I don't think there's any doubt that you, like your peers, believe that the needs of your clients should drive your client experience.
Easy to say, but really hard to do at a time when client needs are changing.
And based on the number of registrations for the webinar we ran last week, it seems the industry agrees that we need to have a deeper conversation about what clients need - right now - and how the client experience will need to evolve in response.
If you're interested, grab a coffee, sit back and access a full replay of the webinar here.
Or, if you prefer to read a re-cap here are the highlights and recommended actions.
We all share an overarching goal - to deliver a client experience that is deeply engaging for our clients.
And while we’ve witnessed significant change in how the client experience is being delivered over the last year, that change isn’t the biggest problem. It’s not only that client needs have changed, it’s that client needs are changing. Those needs are fluid.
To respond we need to create a “Responsive Client Experience”. A ‘Responsive Client Experience’ is one that is built on a foundation which reflects your clients’ fixed expectations but is flexible enough to allow you to respond to changing needs or emotions.
The plan to get there has four critical steps.
1. Invite input from clients, and then use that input to:
2. Change the client conversation
3. Enhance your client communications
4. Evolve your client experience
Don't lead with assumption.
• You’re not a proxy for the needs and preferences of your clients; you can’t lead with assumption. Therefore, we need direct input from clients to understand if or how the client experience needs to evolve.
• Gathering client input is more important (right now) than gathering client feedback. It’s more important to know how your clients are feeling, where they are challenged and what concerns them, then how you are doing in delivering service.
• It’s not your clients’ job to define your experience. Don’t ask what you should deliver. Instead, understand how they are feeling, where they are challenged, what is changing and what they prefer. It’s your job to close the gaps.
Implement a robust process to not only gather input from clients but to actively use that input in your business. Consider client advisory boards, client interviews or, for more in-depth insights, a client survey.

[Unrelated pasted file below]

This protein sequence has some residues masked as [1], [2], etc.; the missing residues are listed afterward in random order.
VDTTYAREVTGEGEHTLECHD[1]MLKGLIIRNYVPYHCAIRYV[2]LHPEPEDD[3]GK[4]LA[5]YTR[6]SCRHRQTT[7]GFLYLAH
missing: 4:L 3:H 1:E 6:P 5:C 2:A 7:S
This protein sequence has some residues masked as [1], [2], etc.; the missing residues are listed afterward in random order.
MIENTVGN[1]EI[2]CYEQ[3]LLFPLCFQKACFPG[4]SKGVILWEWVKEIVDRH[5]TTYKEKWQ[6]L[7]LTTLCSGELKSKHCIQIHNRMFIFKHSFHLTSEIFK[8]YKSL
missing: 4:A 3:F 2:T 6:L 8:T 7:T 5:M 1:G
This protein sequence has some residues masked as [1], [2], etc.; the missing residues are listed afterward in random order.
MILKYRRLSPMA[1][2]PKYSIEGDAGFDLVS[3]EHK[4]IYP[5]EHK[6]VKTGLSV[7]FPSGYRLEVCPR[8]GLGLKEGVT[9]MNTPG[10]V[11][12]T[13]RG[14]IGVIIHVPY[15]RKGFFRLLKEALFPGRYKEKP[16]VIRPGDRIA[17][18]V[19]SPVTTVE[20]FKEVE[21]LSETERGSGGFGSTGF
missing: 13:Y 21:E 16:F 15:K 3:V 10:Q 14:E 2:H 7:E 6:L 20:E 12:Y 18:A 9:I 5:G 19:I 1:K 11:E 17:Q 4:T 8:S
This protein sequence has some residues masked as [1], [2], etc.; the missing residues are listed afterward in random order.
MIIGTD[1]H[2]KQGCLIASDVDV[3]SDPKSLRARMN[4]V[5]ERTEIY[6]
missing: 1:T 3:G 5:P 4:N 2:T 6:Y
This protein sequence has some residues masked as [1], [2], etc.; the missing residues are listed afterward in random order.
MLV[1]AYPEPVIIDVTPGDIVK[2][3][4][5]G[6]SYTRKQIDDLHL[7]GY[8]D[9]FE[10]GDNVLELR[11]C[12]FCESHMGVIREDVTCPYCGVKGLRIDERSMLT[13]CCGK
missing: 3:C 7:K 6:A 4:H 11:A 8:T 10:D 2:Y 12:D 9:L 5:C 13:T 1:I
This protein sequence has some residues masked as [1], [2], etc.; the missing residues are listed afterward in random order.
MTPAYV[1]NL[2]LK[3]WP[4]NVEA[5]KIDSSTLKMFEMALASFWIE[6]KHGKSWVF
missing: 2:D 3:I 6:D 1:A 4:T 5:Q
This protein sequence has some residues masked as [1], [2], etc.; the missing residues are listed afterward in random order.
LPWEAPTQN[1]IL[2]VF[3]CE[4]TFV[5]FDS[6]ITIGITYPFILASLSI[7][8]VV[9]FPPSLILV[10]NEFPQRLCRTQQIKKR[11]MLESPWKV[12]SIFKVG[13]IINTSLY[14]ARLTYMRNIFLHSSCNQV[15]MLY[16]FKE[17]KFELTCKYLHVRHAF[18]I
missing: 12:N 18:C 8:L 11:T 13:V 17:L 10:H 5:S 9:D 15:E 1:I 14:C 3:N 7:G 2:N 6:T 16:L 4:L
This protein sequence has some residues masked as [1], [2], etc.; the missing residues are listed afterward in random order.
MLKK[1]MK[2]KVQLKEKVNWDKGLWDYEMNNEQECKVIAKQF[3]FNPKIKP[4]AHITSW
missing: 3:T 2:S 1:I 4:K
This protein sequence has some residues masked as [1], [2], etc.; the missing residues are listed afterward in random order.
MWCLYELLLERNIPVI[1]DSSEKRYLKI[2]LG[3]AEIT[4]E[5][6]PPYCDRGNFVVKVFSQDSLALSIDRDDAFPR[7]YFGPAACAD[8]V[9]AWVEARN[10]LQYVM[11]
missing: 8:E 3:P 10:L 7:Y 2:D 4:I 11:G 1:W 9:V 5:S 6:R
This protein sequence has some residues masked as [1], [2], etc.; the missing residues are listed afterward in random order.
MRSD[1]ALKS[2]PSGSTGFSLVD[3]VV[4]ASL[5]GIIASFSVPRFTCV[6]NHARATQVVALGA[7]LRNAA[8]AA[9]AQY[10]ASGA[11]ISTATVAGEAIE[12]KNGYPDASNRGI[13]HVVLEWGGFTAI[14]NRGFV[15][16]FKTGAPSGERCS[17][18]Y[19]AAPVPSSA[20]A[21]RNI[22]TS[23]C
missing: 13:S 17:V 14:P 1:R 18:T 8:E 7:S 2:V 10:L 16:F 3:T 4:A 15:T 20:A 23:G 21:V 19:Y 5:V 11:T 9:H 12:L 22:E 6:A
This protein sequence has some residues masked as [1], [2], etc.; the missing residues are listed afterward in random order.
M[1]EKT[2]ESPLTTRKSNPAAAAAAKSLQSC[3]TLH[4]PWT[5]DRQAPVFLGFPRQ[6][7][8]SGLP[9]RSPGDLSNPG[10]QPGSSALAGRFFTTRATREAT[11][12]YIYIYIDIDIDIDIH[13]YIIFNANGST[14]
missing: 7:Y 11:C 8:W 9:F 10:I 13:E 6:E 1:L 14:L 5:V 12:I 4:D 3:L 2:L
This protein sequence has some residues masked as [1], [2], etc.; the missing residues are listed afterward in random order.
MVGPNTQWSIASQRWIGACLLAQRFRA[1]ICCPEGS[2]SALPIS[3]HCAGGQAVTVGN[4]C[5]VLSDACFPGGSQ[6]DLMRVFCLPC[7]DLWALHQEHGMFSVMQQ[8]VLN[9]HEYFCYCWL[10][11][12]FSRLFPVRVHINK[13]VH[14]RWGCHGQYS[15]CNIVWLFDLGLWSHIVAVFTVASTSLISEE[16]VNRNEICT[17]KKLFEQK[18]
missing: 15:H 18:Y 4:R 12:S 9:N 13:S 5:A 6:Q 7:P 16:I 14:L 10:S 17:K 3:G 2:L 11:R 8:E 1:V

Co-create the client review using real-time insights on client needs and challenges.
• Client self-confidence is the new risk. Client self-confidence is a proprietary index from Absolute Engagement incorporating the extent to which clients feel financially secure, in control, confident and clear. Even a small increase in client self-confidence can have a substantial impact on satisfaction, Net Promoter Score and loyalty.
• Clients will often report that they feel “fine” but this can be a trap because it’s difficult for clients (or humans) to articulate and label how they are feeling.
• Client conversations can’t be about what you want to share but what clients need to hear.
Use direct input from clients on how they are feeling, where they are challenged and what concerns them to co-create the review agenda. This is more effective than asking clients if there is anything more they would like to add to the agenda.
Connect the dots between what clients say they need and the communications you provide.
• Client needs and interests have changed. Based on investor research from Absolute Engagement, clients are interested in learning more about things like health and wellness, caring for aging parents and leaving a legacy for charity.
• Clients want to consume content in different ways. As in-person events have become a thing of the past, there is an increased interest in such things as webinars and videos.
Use direct input from clients on what they are interested in learning about to design a client communications strategy that is personalized to their needs and resonates based on the current challenges they are facing.
We need to respond, longer-term, to changing needs rather than react, shorter-term, to external events.
• We’re not going back. Research from Absolute Engagement suggests more permanent preference changes (for many clients). We are not ‘waiting it out’ so we can get back to normal but need to think about what an extraordinary experience will look like if delivered in a different way.
• Clients need more contact because they are feeling less certain. At the same time, younger clients (under 50) demand more frequent contact so this change isn’t going away.
• Clients want to connect differently. While clients haven’t had a choice as to how they meet with their advisor in the last year, many want to continue to meet virtually going forward.
Because change is fluid and it continues, it is difficult to design a client experience that feels ‘permanent’. Instead, consider what commitments you will make to clients in 2021 and revisit that in 2022. We need to get comfortable with change.
During the webinar I went deeper on the research that supports the key findings and the tactics you can use to take action.
Thanks for stopping by,